The first few days with a new subscriber is such a critical time…
Those early emails are how they decide whether they LOVE you and want to read everything you send…
Or whether they mentally “mark as spam” every time your name pops up in their inbox.
Reader Lana is acutely aware of this. She asks:
If I typically send out a weekly email, how frequently would you send messages for the onboarding sequence. Afraid to overwhelm.
I have my own experiences with this—which I’m happy to rant at length about.
Meligy runs a meetup group of programmers in Sydney, Australia, and he’s been keeping me posted on his efforts to transform this free group into a profitable business.
As you may remember, I have been considering monetising the crowd in my ng-sydney AngularJS usergroup, in a way that doesn’t change the group itself from being free and useful etc.
Recently I was asked to deliver a 1-on-1 workshop Angular over the couple of days of the weekend. I earned $1,800 before tax. It was amazing. I knew that this should be the way to make profit at much less cost than say a book or a course, especially that I get many newbies who want to learn the framework, and the usergroup is not the place to repeat the same beginner introduction over and over again.
I needed to sort some details like venue and proper cost, etc., so, I decided to focus on communication with the group in general, more than my mailing list, following a simple 80/20 concept.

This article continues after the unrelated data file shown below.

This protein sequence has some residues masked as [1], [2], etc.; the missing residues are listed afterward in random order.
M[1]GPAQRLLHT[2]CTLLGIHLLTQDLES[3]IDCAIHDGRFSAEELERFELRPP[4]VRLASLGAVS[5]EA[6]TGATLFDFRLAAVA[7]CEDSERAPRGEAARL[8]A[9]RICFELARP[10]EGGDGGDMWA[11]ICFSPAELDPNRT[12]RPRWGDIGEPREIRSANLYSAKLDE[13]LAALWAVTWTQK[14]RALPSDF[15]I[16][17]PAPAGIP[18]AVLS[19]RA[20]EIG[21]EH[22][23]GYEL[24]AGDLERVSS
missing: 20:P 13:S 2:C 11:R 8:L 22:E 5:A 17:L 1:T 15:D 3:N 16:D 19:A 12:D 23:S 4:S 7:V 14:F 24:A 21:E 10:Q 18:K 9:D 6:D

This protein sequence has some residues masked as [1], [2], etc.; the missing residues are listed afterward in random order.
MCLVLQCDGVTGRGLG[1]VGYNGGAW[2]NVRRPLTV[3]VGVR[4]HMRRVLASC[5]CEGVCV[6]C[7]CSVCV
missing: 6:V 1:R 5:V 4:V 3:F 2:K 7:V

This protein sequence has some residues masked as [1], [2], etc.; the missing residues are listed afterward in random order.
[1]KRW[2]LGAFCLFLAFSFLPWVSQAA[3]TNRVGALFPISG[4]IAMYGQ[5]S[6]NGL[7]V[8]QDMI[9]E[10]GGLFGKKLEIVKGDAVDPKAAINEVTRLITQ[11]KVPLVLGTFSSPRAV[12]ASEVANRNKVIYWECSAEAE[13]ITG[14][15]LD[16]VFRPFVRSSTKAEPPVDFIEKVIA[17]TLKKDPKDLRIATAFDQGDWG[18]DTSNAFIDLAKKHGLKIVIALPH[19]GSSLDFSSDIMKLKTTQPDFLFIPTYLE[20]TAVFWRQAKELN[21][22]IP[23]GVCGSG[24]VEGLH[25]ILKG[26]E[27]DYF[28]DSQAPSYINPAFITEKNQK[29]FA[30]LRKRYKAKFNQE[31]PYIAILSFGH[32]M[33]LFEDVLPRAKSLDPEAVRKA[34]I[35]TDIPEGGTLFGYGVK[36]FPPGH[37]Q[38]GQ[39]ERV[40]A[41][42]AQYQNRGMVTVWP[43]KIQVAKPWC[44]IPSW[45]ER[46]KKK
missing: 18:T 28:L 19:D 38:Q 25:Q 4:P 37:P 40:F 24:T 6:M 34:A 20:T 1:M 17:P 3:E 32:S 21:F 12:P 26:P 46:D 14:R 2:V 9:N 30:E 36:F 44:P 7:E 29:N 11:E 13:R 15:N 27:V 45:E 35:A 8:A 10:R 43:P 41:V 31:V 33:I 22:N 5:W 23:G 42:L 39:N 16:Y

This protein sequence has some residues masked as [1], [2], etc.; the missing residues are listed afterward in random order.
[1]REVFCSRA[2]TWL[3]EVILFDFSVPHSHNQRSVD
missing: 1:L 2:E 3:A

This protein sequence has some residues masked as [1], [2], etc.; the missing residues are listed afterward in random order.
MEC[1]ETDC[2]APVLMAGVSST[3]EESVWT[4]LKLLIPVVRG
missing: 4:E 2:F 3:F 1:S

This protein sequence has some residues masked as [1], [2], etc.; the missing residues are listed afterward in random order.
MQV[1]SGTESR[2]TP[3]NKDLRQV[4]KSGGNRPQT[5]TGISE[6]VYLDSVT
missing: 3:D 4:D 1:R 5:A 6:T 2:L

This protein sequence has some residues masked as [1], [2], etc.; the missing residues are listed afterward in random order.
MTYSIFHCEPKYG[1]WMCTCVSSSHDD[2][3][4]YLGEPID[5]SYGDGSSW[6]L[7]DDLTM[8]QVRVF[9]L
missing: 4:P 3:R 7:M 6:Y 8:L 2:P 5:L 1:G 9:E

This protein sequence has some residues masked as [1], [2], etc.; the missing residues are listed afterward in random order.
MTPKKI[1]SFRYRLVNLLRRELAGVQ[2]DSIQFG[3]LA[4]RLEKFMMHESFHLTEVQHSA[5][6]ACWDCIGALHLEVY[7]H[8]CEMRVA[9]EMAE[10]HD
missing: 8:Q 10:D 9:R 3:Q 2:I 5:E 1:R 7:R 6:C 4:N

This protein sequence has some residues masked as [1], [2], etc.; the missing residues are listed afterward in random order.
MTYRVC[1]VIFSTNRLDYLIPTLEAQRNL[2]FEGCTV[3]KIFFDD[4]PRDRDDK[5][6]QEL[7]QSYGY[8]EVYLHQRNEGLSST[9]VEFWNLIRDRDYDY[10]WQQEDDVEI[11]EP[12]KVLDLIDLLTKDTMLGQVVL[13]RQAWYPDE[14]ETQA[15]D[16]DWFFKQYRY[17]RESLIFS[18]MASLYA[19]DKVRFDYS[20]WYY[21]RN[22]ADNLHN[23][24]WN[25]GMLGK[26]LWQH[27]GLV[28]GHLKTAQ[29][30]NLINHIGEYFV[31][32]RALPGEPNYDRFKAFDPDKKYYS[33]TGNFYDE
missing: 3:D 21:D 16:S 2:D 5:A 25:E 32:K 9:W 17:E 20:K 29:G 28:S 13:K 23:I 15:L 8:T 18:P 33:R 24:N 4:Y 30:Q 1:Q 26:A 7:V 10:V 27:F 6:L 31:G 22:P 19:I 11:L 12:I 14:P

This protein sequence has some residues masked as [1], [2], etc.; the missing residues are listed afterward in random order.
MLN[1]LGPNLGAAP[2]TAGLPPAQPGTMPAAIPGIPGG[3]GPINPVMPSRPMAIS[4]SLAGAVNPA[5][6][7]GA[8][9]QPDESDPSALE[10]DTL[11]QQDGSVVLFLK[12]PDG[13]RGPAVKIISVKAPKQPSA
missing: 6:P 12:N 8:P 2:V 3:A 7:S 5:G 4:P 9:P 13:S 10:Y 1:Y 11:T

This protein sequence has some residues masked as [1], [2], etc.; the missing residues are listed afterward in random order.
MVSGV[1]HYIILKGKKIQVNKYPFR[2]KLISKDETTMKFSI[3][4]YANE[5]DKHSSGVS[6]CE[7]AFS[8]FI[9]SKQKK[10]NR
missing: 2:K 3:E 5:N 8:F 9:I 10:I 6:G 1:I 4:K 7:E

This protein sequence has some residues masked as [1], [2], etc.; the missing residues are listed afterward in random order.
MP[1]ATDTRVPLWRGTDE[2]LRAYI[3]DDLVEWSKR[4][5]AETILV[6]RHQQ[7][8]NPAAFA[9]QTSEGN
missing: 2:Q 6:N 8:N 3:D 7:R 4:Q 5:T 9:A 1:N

Which leads us to the actual story…
I was sending a message to the group telling them about a special group event happening next week, and other special events happening in Sydney in the same week. I wanted to make sure I set a proper Reply-to address, and the horrible options in meetup.com got me to confuse a lot of things.
When I got something wrong, I decided to resend the same email. I didn’t even change the subject, hoping that many people would be less annoying this way given the short time window in between.
No matter how I checked the settings, I kept getting it wrong.
I ended up sending the group FOUR emails in half an hour time frame.
(I was hurrying to catch up with another thing I had to do that day, family and stuff. This is the first time I send this amount in over a year and half.)
I was worried that I’d get a lot of people unsubscribing from the group after that.
And indeed there were a few who left the group.
However, I found that all the ones who left, are members who have been in the group for a long time and either have not RSVP’d for any events, or only RSVP’d No for one or two.
They were the kind of people I wouldn’t rely on for coming to events, let alone speaking or engaging in other activities like workshops, etc.
They are people I’d rather not count in the total members number!
That’s actually net positive. I’m happy that they left, even though I won’t be trying to repeat this again in the future.
This obviously aligns with everything you said earlier in this regard.
People who care won’t be bothered.
People who are still “cold” (new members) also didn’t seem to be bothered!
You are amazing, and so full of wisdom!!
Definitely puts the lie to the myth that “sending more than 2 emails a month will cause my business to burst into flames,” doesn’t it?
My advice for Lana is:
In fact, your new subscribers will be MORE eager to hear from you than the ones that have been hanging around for a while.
You should kickstart the relationship by “frontloading” your communication so they hear from you more often while their interest is high (email courses are *excellent* for this).
Just make sure your emails are both educational and fun to read and your subscribers will be begging you for more.